Income Impacts How Employees Use HDHPs

Income impacts how employees use HDHPs | BenefitsPRO

Source: BenefitsPRO, by Willa Hart

One of the biggest benefits a company can offer its employees is health insurance. But that health insurance isn’t necessarily used by all employees in the same way. A new study released earlier this month in the American Journal of Managed Care suggests that low-salary employees on high-deductible health plans tend to have lower utilization of primary care services than higher-salary employees, while also having a higher utilization of acute care services.

High-deductible health plans, or HDHPs, have become popular in recent years as a replacement for traditional health plans. HDHPs are thought by some to be beneficial as they offer lower premiums to employees. However, some have cautioned that HDHPs can discourage patients to seek out preventive care, and can lead to worse outcomes for patients as a result.

The new study, “Disparities in Health Care Use Among Low-Salary and High-Salary Employees,” analyzed administrative and medical claims data from employees at a large corporation to determine how low-salary versus high-salary employees utilized their HDHPs. It found that low-salary employees, defined as those making less than $75,000 a year, were significantly less likely to use outpatient services than higher-salary workers. However, low-salary employees were much more likely to require inpatient or ED services, resulting in a 40% increase in spending on ED care by employees making less than $50,000. Study authors speculate that the higher utilization of ED care might indicate that low-salary patients’ health conditions are not as well managed as their higher-salary counterparts’.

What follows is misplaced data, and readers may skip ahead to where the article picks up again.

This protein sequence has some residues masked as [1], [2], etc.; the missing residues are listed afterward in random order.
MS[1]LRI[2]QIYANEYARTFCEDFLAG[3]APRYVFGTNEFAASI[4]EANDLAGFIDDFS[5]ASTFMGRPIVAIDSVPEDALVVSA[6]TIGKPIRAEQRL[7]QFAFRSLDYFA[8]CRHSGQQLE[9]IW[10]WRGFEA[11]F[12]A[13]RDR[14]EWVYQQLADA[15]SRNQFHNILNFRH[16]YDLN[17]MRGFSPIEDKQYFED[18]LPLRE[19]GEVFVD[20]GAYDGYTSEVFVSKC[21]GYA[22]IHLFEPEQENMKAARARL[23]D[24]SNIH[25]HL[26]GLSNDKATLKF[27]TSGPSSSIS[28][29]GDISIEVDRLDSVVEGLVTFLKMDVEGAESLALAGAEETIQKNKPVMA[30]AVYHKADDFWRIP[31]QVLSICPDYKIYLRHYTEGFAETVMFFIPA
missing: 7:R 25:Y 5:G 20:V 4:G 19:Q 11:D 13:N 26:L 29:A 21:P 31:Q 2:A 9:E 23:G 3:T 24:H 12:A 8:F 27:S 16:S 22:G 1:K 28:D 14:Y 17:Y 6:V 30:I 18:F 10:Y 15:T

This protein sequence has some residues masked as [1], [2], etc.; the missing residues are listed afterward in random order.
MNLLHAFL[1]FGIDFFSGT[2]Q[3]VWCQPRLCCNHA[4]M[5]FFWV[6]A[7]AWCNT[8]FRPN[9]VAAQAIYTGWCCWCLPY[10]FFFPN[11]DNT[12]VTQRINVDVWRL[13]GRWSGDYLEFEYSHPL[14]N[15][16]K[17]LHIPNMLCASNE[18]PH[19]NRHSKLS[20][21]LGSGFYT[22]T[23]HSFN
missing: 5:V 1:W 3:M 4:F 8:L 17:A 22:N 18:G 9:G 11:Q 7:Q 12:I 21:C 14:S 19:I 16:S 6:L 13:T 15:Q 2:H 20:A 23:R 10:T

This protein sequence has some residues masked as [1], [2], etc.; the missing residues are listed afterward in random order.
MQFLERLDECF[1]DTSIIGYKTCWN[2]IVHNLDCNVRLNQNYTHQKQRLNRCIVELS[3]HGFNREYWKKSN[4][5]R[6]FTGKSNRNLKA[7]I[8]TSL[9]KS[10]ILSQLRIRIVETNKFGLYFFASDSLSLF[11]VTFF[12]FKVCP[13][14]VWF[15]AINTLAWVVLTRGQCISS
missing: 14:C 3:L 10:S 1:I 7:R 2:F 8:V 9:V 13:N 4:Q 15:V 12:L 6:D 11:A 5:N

Other findings of the study include:

  • * High-salary employees are more likely to seek outpatient care. The highest salary earners the study tracked, who made more than $100,000 a year, were more likely to utilize primary care services than employees of the middle salary group making $75,000-$100,000 per year.
  • * Low-salary employees are less likely to fill prescriptions. Employees making less than $75,000 a year were less likely to utilize pharmacy services than employees with higher salaries.
  • * Low-salary employees see higher rates of preventable inpatient stays. Employees who made less than $50,000 per year were more likely to utilize inpatient services for a preventable issue.

The study authors note that avoiding primary care services can be concerning. “This pattern of health care utilization may lead to delayed diagnosis of health conditions and potentially miss the window and benefits of early diagnosis or prevention,” the authors write.

Past research has suggested that some patients, including low-salary patients, prefer health care plans with spending that is more evenly distributed over time, such as traditional health care plans with lower deductibles. When plans have higher deductibles, patients may have lower costs overall but will have less predictable month-to-month spending, a pattern that can be difficult for low-salary workers without substantial savings, the study says.

Prescription Drug Use Rises for the Newly Insured

A survey of more than 3,000 U.S. employers finds that 54% are paying at least 5% more for employee medical insurance this year. Nearly one in four has seen increases of at least 10%, according to a study by Arthur J. Gallagher & Co. Sixty-seven percent say that medical and pharmacy benefits are the cornerstone of their employee benefit package and an important tool to recruit and retain talent in a tightening labor market. Telemedicine, now used by 24% of employers, is predicted to reach 42% in 2018. Narrow network healthcare plans show a growth trend from 18% to a predicted 27% in 2018. A rise in adoption of consumer directed health plans is expected from 36% to 51% in 2018. Self-insuring is expected to grow from 28% to 38% in 2018. Fewer than 5% of employers have used a private exchange, but that figure is expected to triple by 2018. Employers that excel at healthcare cost management take a comprehensive, data-driven and multi-year approach to compensation and benefit planning. However, just 8% of employers do multi-year planning with multiple data inputs. Seventy-six percent plan their benefits year-to-year, which puts them in a reactive position and less able to manage costs. For more information, visit ajg.com/NBS2016.